The hot springs tend to attract families because they are not too hot for children to swim in, and they feature ropes stretched out across the deepest parts so kids and nervous swimmers can hold on while they traverse the pools.

3. Diamond Fork Hot Springs, Springville


Sometimes called Fifth Water Hot Springs, Diamond Fork is located around 30 minutes from Provo, Utah. Featuring a cascading waterfall and a five-mile hiking trail, this is another popular Utah hot spring that many people visit throughout the year, and is considered to be one of Utah’s most beautiful.

Part of the allure is the milky blue water and the tranquil creek that runs adjacent to the hot springs, making it seem like a scene from a postcard. If you can’t make it on a weekday, visit either early in the morning or late on the weekend.

Keep in mind there is still a law against nude bathing in Utah, but many visitors tend to soak nude at Diamond Fork. Again, judge the situation accordingly. If there are many other soakers using the pools at the same time, you may want to leave your swimsuit on.

The hike to reach the hot springs features 700 feet of elevation gain and usually takes around an hour from the trailhead to the springs.

With this in mind, it’s a good idea to bring the appropriate hiking attire, even if you do want to take your chances and soak nude when you get to the springs. This is especially important if you’re visiting in winter, as Utah winters can be freezing.

There are several small pools to choose from, but if it’s crowded, you may not have much choice. If you want to stay overnight, there are a few points along the trail that are ideal for setting up a campsite.

The hot springs are pet-friendly, but dogs can’t actually enter the water and must be kept on a leash at all times.

4. Stinky Hot Springs, Corinne

Situated in the town of Corinne, Stinky Hot Springs offers another minimalistic hot spring experience in Utah. Sometimes called Old Indian Springs, the pools consist of three cement baths on private land, but public access is granted.

As you might have guessed from the name, there are high levels of sulfur at the hot springs.

The area has traditionally been used for geothermal bathing, with its use dating back to the 19th century, and there was originally an indoor bath house on the property. However, this was torn down in 2002 due to the fear of trapping sulfurous gas inside.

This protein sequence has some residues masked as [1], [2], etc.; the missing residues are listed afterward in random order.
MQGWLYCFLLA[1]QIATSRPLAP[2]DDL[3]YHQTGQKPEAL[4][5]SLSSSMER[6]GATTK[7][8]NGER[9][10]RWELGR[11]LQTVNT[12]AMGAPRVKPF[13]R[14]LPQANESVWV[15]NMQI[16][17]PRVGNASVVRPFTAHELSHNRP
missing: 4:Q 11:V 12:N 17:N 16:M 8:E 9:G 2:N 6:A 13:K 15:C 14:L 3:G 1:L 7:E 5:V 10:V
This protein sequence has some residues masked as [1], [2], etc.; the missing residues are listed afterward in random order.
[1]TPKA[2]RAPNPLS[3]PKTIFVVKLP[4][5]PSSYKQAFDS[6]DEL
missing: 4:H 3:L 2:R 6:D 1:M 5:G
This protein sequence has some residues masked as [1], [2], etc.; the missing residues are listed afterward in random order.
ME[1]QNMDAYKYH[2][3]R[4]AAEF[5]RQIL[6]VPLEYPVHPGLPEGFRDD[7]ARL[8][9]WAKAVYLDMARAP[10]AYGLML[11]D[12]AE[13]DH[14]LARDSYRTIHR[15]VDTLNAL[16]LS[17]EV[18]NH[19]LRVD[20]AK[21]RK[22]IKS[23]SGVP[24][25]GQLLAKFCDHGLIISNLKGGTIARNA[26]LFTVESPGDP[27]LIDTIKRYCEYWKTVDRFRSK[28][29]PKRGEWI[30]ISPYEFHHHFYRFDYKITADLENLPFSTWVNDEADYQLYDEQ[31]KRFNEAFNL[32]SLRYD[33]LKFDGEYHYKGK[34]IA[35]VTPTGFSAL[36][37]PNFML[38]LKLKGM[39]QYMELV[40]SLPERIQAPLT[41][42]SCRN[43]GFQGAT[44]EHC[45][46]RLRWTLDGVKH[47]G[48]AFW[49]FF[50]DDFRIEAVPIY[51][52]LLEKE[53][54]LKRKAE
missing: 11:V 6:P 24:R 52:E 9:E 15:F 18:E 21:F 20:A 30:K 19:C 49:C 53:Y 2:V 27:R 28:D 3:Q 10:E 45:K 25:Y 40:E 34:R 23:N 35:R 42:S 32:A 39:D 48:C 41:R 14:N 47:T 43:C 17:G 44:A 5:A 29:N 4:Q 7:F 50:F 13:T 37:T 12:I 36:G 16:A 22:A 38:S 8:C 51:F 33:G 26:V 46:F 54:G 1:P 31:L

Since the 2020 earthquake that hit the area, the water at Stinky Hot Springs has been between 109 and 113 degrees Fahrenheit. Prior to this, the water was cooler than 104 degrees.

There aren’t too many rules to follow at Stinky Hot Springs, and clothing is optional. Pets are welcome in the area but are not allowed in the water itself, and camping is prohibited. It is also open through all seasons.

Note that Stinky Hot Springs is one of the less popular locations in Utah for thermal bathing due to the smell, green-tinged water, and primitive facilities.

According to Ultimate Hot Springs, the Health Department denied giving a permit to the landowners, as “neither the water nor the facility meets minimum health standards for bathing.”

Nevertheless, this is one of the few options for clothing-optional bathing in Utah, so it does still attract some visitors. If you are planning on nude bathing here, keep in mind that the springs are located just a short distance from the highway.

About The Author

Vanessa Locampo

Vanessa is an Australian-based freelance writer and editor with a BA in Creative Writing. She’s passionate about creating travel content that inspires her readers to take a leap of faith and power through their bucket lists. When she’s not writing (with her border collie asleep at her feet), she’s devouring books, exploring the world, or planning her next trip.